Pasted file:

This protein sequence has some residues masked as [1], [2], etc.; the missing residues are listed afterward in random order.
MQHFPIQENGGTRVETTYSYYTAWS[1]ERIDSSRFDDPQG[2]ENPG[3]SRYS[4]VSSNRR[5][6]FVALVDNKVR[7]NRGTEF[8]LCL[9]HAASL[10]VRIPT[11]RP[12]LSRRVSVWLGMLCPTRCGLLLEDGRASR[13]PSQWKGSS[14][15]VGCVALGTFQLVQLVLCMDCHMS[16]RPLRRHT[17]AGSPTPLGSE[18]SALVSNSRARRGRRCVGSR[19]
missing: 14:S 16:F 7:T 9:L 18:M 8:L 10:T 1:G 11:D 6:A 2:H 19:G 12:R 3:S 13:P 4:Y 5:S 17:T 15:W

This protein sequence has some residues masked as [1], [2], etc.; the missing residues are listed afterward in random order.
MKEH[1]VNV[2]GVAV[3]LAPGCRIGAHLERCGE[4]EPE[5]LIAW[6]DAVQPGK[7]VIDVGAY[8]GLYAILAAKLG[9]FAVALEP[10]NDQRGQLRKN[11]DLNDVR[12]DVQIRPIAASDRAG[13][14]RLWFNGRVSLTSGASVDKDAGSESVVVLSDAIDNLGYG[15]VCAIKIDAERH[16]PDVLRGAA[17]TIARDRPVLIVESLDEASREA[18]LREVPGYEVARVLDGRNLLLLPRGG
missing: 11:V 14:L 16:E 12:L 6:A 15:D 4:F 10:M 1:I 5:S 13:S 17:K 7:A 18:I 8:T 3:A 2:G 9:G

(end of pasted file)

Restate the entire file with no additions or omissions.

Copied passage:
This protein sequence has some residues masked as [1], [2], etc.; the missing residues are listed afterward in random order.
MQHFPIQENGGTRVETTYSYYTAWS[1]ERIDSSRFDDPQG[2]ENPG[3]SRYS[4]VSSNRR[5][6]FVALVDNKVR[7]NRGTEF[8]LCL[9]HAASL[10]VRIPT[11]RP[12]LSRRVSVWLGMLCPTRCGLLLEDGRASR[13]PSQWKGSS[14][15]VGCVALGTFQLVQLVLCMDCHMS[16]RPLRRHT[17]AGSPTPLGSE[18]SALVSNSRARRGRRCVGSR[19]
missing: 14:S 16:F 7:T 9:L 18:M 8:L 10:T 1:G 11:D 6:A 2:H 19:G 12:R 3:S 13:P 4:Y 5:S 17:T 15:W

This protein sequence has some residues masked as [1], [2], etc.; the missing residues are listed afterward in random order.
MKEH[1]VNV[2]GVAV[3]LAPGCRIGAHLERCGE[4]EPE[5]LIAW[6]DAVQPGK[7]VIDVGAY[8]GLYAILAAKLG[9]FAVALEP[10]NDQRGQLRKN[11]DLNDVR[12]DVQIRPIAASDRAG[13][14]RLWFNGRVSLTSGASVDKDAGSESVVVLSDAIDNLGYG[15]VCAIKIDAERH[16]PDVLRGAA[17]TIARDRPVLIVESLDEASREA[18]LREVPGYEVARVLDGRNLLLLPRGG
missing: 11:V 14:L 16:E 12:L 6:A 15:D 4:F 10:M 1:I 5:S 13:S 17:K 7:A 18:I 8:T 3:A 2:G 9:G